Do Anti-Ad Block Efforts Inadvertently Promote It?

In a week that broadcasters telling advertisers things aren’t as bad they might appear, a new survey from and Wells Fargo Securities says that for the online ad industry, things could be worse. 

This new report says ad blockers will reduce online and mobile ad revenue by $12.1 billion by 2020, to about $39 billion, nearly 24% less than the $50 billion estimate offered earlier by eMarketer.

By 2020 36.6% of U.S. users will be blocking ads at least monthly, according to this gloomy estimate.

And that’s the story now that ad blocking, a real ad-world bogeyman for years, is still a relatively new wrinkle to many consumers. This report says that over 45% of its survey respondents weren’t even aware ad blockers were an available (and often) free option.

So, a provocative point suggests, a great way to educate unaware consumers about ad blockers is for publishers to create prominent online warnings against doing it. 

"Given that ad blockers (including those of the highest quality, like uBlock Origin) are often distributed to users without charge, the increase in awareness of ad blocking will be a major adoption driver, and it is possible that publisher action to curtail content to ad blocking users might actually further increase consumer awareness of online/mobile ad blocking," a synopsis of the report states. 

Optimal, headquartered in Boulder, Colo., has a dog in this race. Since December, Optimal has been pushing to allow consumers to pay a subscription fee--that’s $5.99 a month. And in return, those publishers agree not to serve ads to those subscribers, and share in the proceeds from Optimal subscribers.  Apparently it has not paid out any cash yet, though its Website says, “We will soon have information here as to how publishers can claim their funds, but rest assured they are currently accruing for you.”

For online firms it is still true most of the ad blocking is going on via desktops--not smartphones--but that could/should change with time as more people access the Internet more often via phones.

And here’s some bummer news about that: The Optimal/Wells Fargo survey shows consumers hate mobile advertising even more than they loathe TV ads. I’m always suspect of “comparative loathing” stats, but here they are: Mobile pop-up ads are considered 3.7 times more bothersome than TV ads, and mobile video ads are 2.4 times more annoying.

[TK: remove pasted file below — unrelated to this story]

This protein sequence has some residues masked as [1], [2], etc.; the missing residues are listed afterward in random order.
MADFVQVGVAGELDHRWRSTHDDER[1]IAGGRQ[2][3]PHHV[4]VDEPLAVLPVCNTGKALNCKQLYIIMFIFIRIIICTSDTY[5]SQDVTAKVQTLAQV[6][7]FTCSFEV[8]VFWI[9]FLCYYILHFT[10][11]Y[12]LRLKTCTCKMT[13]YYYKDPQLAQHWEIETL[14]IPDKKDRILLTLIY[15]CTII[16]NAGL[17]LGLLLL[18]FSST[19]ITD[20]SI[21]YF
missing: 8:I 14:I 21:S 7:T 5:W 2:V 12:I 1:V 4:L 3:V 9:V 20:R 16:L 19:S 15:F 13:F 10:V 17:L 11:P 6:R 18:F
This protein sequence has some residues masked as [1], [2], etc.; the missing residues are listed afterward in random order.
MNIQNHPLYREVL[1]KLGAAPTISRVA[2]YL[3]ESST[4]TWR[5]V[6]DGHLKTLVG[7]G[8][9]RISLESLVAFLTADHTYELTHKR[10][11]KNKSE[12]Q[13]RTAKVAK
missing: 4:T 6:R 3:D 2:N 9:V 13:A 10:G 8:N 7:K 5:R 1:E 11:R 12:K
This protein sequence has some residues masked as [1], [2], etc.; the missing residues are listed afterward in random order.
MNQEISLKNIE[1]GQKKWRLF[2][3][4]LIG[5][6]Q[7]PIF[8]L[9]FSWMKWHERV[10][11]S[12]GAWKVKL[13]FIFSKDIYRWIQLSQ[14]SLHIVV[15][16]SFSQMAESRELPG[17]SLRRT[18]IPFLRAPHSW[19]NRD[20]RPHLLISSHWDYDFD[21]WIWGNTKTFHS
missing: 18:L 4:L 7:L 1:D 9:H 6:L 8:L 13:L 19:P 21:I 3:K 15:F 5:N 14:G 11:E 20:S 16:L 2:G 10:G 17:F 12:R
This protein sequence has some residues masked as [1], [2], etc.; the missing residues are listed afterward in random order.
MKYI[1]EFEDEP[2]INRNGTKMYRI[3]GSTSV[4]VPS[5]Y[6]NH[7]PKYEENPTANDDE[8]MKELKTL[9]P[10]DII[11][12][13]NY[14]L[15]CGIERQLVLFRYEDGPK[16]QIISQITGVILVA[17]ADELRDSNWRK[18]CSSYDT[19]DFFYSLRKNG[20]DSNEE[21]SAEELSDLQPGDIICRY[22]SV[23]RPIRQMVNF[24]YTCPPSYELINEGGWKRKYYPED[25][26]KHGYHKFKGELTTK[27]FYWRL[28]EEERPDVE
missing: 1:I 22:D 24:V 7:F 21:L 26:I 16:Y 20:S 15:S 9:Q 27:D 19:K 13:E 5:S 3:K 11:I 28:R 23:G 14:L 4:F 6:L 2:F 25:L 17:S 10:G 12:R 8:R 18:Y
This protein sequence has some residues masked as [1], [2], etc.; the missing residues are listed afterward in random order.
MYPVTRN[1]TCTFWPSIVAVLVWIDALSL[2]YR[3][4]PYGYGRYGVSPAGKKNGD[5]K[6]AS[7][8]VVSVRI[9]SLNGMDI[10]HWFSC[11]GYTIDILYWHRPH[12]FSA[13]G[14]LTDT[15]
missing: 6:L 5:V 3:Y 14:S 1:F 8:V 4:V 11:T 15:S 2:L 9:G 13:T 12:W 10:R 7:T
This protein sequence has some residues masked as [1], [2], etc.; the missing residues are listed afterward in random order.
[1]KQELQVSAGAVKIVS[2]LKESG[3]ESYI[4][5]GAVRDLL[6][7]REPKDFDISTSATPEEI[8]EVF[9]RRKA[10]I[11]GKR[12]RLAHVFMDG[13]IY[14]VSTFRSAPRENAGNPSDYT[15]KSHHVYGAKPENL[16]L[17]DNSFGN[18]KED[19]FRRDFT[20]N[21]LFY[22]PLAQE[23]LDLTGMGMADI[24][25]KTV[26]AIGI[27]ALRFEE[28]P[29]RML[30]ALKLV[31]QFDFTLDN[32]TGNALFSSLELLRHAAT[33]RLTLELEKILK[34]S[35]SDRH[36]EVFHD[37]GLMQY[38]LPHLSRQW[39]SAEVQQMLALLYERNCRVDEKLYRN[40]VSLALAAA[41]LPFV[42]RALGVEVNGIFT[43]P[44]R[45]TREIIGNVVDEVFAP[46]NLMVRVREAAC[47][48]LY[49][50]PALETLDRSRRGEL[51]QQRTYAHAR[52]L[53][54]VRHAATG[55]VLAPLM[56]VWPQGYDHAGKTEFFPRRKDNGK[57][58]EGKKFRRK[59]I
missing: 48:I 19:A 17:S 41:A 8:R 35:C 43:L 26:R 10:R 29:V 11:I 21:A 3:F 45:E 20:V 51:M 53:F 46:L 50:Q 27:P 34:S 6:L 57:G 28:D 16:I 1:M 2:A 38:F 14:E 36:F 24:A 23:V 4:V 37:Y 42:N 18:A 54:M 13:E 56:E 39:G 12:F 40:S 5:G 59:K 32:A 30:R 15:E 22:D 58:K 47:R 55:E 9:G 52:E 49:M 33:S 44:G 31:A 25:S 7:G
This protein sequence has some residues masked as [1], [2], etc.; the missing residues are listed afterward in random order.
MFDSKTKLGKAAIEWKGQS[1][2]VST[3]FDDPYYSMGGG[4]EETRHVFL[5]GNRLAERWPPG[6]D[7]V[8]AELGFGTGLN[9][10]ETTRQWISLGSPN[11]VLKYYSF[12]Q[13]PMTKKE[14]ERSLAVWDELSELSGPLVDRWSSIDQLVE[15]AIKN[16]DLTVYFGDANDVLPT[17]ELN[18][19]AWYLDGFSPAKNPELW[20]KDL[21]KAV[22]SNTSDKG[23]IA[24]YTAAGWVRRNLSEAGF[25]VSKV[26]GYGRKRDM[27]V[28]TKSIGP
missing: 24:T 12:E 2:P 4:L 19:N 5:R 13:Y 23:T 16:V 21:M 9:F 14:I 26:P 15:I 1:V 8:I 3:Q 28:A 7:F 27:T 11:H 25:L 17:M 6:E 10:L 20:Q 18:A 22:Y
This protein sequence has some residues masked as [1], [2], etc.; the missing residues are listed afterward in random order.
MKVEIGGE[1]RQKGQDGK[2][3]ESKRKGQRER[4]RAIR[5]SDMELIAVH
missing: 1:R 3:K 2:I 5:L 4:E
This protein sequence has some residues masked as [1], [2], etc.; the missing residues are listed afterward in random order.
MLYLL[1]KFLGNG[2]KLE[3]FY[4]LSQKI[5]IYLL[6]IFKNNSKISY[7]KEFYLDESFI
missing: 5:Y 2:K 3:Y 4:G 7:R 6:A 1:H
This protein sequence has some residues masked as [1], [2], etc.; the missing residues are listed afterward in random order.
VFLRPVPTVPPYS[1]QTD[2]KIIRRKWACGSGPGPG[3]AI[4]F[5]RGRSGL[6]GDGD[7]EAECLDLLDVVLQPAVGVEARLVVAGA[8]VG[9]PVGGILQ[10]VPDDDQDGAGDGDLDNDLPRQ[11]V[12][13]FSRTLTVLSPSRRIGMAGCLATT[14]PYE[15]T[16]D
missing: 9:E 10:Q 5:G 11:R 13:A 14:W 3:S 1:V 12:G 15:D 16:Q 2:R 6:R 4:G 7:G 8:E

In fact, 21.1% of the users aged 18-29 would be likely or very likely to agree to pay up to $9.99 a month for carrier-led blocking.

Wells Fargo and Optimal surveyed 1,700 consumers in April, specifically aimed at smartphone users because mobile is where users seem headed, fast.

The report says 11.7% of all online display ad impressions were blocked in the U.S. last year. Things could be worse. That figure is 15.1% in Canada and 16% in the United Kingdom. On the European continent, ad blocking is quite the thing: in Germany, 22.8% of ads are blocked, and in Poland, 31.2% are.

More shocking to me, and possibly indicative of problems far wider than blocking, Internet-related entities trail all others when consumers are asked, “Which entities would you trust to protect your personal information?” Only 6.7% would choose Facebook, 11.7% choose Google, 14.9% choose their mobile carrier, and 17.1% trust their phone manufacturer. 

All of those are far below federal or state governments, employers or insurers. Tops on the trust list are banks, with 43.1% believing they can keep a secret.  And a significant sign of the times: 42.5% of respondents don’t trust that any entity would protect personal information.

1 comment about "Do Anti-Ad Block Efforts Inadvertently Promote It? ".
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  1. J S from Ideal Living Media, May 17, 2016 at 10:43 p.m.

    Instead of ad-hoc campaigns to get users to comply with something they rarely understand, I hope Google will do something to shore up the position of Adsense, the major advertising network online -- both their own major source of revenue and that of most small websites and blogs, as well. 

    Google seems to have stood idly by while websites are shutting down by the hundreds due to weakening ad-blocked revenues, e.g., 

    Google desperately needs to try various approaches, like blocking access to free/ad-supported services and software -- such as Google Play Services, Gmail, Chrome, and Google search -- to users who are running ad-blockers.  Google already takes this approach with users running the Yun OS, a non-standard variant of Android, where its users are not allowed access to anything Google-related.

    I think many ad-blocking users would be surprised how streamlined, quick-loading, helpful, and unobtrusive the Google Adsense responsive ads are now (Google's newer default ad). 

    Without putting some pressure against ad-blockers, the Internet could end up heading backward, away from many productive small websites growing and offering more and more to users, to a handful of domineering, information-broker, walled-gardens like Prodigy, Compuserve, and America Online.

    So, without pushing back against ad-blockers, Google runs a serious risk of not only undermining their own revenues but of also empowering their own, less civic-minded competitors (like Facebook). 

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